Dreams. Hopes. Prayers. Wishes. Richard has tons of these. He’s got them to spare. Even though there isn’t much hope to go around in the world of Black Boy, Richard manages to hold on to the little bit of a dream that takes him out of the South and into the North. He clutches his dreams even though everyone tells him he’s being daft. Dreams hold Richard’s life together when everything else is falling apart, and even when they’re the thing that’s ripping his life apart. Sure, his life might have been easier without such big dreams—but it certainly would have been less interesting.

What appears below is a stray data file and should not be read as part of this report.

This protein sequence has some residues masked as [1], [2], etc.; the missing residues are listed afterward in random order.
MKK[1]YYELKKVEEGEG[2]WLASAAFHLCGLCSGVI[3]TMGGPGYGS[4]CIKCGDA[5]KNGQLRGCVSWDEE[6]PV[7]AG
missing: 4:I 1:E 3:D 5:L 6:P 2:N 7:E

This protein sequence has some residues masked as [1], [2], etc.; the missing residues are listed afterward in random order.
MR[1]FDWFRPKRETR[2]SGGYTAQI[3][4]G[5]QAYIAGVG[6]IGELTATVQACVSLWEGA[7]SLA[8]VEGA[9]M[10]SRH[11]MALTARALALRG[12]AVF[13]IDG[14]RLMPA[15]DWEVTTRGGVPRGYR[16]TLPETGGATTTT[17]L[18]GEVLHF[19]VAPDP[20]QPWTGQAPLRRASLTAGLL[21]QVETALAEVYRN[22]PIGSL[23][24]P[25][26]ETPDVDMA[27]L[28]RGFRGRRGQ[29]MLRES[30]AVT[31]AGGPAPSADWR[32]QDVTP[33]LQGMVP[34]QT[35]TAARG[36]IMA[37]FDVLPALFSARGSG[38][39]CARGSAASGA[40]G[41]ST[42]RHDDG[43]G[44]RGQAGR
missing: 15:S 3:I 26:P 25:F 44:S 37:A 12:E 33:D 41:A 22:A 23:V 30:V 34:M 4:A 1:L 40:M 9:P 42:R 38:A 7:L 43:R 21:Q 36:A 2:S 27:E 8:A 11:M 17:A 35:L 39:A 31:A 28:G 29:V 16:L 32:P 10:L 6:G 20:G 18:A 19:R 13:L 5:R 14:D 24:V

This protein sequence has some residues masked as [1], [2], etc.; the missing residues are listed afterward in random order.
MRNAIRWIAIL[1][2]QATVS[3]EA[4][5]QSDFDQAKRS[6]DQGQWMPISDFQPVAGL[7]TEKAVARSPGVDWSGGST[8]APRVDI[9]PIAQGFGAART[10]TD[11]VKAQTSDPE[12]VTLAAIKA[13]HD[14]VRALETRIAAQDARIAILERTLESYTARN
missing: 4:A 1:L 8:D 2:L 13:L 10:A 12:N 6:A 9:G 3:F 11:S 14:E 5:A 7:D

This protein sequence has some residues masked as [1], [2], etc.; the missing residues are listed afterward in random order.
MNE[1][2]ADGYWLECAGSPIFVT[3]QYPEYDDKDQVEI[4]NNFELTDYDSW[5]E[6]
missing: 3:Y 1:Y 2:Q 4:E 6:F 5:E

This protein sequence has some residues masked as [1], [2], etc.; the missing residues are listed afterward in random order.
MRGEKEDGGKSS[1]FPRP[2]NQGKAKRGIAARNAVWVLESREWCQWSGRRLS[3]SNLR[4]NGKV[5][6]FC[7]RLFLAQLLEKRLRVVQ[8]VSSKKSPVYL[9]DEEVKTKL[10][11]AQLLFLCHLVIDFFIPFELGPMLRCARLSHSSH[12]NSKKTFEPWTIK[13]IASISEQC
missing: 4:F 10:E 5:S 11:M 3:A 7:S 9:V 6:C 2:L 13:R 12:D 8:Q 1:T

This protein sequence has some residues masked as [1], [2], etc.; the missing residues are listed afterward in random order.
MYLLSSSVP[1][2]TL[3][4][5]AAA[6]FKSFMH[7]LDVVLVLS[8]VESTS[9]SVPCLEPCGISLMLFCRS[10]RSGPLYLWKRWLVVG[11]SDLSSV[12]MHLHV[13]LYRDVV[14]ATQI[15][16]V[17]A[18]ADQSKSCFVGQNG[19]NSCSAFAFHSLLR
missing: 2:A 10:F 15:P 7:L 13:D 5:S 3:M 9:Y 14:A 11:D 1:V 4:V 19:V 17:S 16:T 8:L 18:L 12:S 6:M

Questions About Dreams, Hopes, and Plans
- How do Richard’s dreams change over the course of the novel? Does he ever achieve them?
- Why is dreaming dangerous for a black man in the South? Does anyone beside Richard dream? If so, what are their dreams?
- Why do you think Richard wants to stop dreaming when he gets older? Does he succeed?
- What purpose do dreams serve, if any? Is life more tolerable with or without dreams?
Chew on This
Wright suggests that dreams are dangerous. Over and over, they lead Richard to heartbreak.
In Black Boy, dreams are the only thing that Richard possesses.